SEBRING – The South Central Florida Chapter of the Military Officers Association of America (MOAA) held a meeting at the Sea Service Museum on Dec. 5.

As part of the regular meeting of the Military Officers Association of America, the assembled members observed a minute of silent reflection on the passing of President George H.W. Bush. In addition to member restatements of this man’s accomplishments, chapter senior member former Navy Lieutenant Del Smith shared his experiences conducting dive bombing attacks in the Bonin Islands, not far from Chichi Jima where the young George H.W. Bush was shot down. Del related how difficult the anti-aircraft fire from the Japanese installations was to avoid and that at least eight or nine pilots had to parachute from damaged planes. Flying from the carrier USS Hornet, Del recalled that perhaps only Bush was safely recovered with all others subsequently captured and killed by the Japanese. Handling a model of the TBM Avenger bomber, similar to Bush’s plane, Del said it would have been very difficult for the other two crewmen to egress the plane when it was hit, due to its design. He related a later story that the Hornet’s bow flight deck was crushed in a typhoon and that the planes had to transfer to USS Wasp for their return to the United States at war’s end.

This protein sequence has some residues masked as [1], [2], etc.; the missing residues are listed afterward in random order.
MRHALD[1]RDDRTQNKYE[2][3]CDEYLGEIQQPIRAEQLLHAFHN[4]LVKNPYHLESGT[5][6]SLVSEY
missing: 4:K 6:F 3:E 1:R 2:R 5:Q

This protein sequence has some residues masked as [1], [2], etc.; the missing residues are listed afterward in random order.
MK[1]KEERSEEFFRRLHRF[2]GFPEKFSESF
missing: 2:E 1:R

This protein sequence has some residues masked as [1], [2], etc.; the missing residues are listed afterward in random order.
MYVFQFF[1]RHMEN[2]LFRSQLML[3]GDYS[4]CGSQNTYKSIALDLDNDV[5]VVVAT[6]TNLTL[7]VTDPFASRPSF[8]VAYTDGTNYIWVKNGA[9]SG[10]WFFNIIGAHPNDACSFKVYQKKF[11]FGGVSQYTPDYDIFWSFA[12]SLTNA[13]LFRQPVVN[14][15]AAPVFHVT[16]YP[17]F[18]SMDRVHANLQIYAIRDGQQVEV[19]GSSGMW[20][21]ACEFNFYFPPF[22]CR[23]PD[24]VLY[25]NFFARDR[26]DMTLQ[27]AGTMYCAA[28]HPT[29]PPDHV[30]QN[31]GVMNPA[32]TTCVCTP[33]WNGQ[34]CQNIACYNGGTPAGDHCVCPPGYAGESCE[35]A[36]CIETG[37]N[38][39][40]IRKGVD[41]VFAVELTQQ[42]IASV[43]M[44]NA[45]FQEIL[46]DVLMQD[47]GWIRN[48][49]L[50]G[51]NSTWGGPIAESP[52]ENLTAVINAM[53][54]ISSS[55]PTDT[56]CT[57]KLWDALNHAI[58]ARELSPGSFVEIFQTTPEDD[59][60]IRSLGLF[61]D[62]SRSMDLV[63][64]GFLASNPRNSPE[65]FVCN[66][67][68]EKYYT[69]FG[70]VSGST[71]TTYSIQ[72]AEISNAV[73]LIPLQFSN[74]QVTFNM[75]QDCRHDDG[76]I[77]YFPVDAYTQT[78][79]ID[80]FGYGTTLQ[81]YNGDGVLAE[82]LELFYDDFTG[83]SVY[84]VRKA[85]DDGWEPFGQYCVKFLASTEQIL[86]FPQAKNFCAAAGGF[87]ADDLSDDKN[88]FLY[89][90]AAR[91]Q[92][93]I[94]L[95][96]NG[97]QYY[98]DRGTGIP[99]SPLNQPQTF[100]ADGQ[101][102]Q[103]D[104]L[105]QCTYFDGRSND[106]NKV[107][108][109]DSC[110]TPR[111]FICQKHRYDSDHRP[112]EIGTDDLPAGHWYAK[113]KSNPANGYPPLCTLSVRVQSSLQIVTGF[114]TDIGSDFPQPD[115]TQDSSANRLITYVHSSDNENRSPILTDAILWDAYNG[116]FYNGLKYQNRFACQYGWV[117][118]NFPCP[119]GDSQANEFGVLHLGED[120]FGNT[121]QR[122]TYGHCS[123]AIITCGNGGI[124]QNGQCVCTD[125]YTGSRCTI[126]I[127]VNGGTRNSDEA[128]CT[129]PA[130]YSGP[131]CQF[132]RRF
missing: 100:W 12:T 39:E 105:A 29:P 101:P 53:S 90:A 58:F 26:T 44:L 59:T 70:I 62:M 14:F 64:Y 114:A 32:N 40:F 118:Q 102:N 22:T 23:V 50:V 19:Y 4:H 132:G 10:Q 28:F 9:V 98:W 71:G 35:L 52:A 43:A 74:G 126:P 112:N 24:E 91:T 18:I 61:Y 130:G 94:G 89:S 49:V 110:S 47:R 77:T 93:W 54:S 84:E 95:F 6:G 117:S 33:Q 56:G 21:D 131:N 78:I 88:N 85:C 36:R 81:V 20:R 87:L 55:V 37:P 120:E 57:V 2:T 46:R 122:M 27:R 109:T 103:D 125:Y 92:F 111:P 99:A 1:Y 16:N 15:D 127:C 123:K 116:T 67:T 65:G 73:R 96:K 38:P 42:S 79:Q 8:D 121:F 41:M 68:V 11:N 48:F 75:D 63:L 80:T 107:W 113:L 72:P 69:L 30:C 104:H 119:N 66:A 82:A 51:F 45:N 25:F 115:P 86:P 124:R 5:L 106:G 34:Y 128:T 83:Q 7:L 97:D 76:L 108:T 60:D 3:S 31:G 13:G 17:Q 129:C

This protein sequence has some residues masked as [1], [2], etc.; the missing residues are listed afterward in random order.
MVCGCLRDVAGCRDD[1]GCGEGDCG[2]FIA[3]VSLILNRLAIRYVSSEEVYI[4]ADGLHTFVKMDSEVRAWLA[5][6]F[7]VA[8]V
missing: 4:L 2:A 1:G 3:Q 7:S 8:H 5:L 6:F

Del Smith has lived in Sebring for many years, continues to drive and play one or two rounds of golf each week. He is a very active member of MOAA and has donated many personal items to the Military Sea Services Museum from his time in the Navy.

The chapter also heard from member Gordon White, a former U.S. Navy doctor. Dr. White gave a fascinating presentation on license plates from all over the United States and the world. Dr. White is a world traveler, having visited every county in the United States and 188 countries worldwide.

MOAA is an independent, nonprofit organization of retired, active and former military officers, including the National Guard and Reserve, with some 355,000 members worldwide.

“It operates exclusively to the benefit of our nation, uniformed service personnel, their families and survivors. It is the nation’s largest veterans group of military officers and their families,” the group said.

There are some 420 chapters at the local level, representing the seven uniformed services, Army, Navy, Air Force, Marine Corps, Coast Guard, the Public Health Service and the National Oceanographic and Atmospheric Administration. Membership is open to any person who holds or has ever held a warrant or commission in any of the seven uniformed services. Surviving spouses of deceased members qualify for auxiliary membership.

For information on the South Central Florida chapter, call chapter president, retired U.S. Army Col. Mike Borders at 863-402-8292.


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